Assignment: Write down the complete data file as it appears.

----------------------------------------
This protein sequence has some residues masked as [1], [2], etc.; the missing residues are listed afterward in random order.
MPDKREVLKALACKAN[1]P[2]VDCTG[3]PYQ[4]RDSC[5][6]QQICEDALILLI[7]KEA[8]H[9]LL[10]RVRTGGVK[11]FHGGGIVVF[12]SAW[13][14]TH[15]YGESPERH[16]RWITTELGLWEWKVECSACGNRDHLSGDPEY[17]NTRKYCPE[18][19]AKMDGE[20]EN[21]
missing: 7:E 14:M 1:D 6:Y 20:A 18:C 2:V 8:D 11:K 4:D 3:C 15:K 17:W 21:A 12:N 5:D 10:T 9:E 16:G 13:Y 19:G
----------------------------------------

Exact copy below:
This protein sequence has some residues masked as [1], [2], etc.; the missing residues are listed afterward in random order.
MPDKREVLKALACKAN[1]P[2]VDCTG[3]PYQ[4]RDSC[5][6]QQICEDALILLI[7]KEA[8]H[9]LL[10]RVRTGGVK[11]FHGGGIVVF[12]SAW[13][14]TH[15]YGESPERH[16]RWITTELGLWEWKVECSACGNRDHLSGDPEY[17]NTRKYCPE[18][19]AKMDGE[20]EN[21]
missing: 7:E 14:M 1:D 6:Y 20:A 18:C 2:V 8:D 11:K 4:D 3:C 15:K 17:W 21:A 12:N 5:D 10:T 9:E 16:G 13:Y 19:G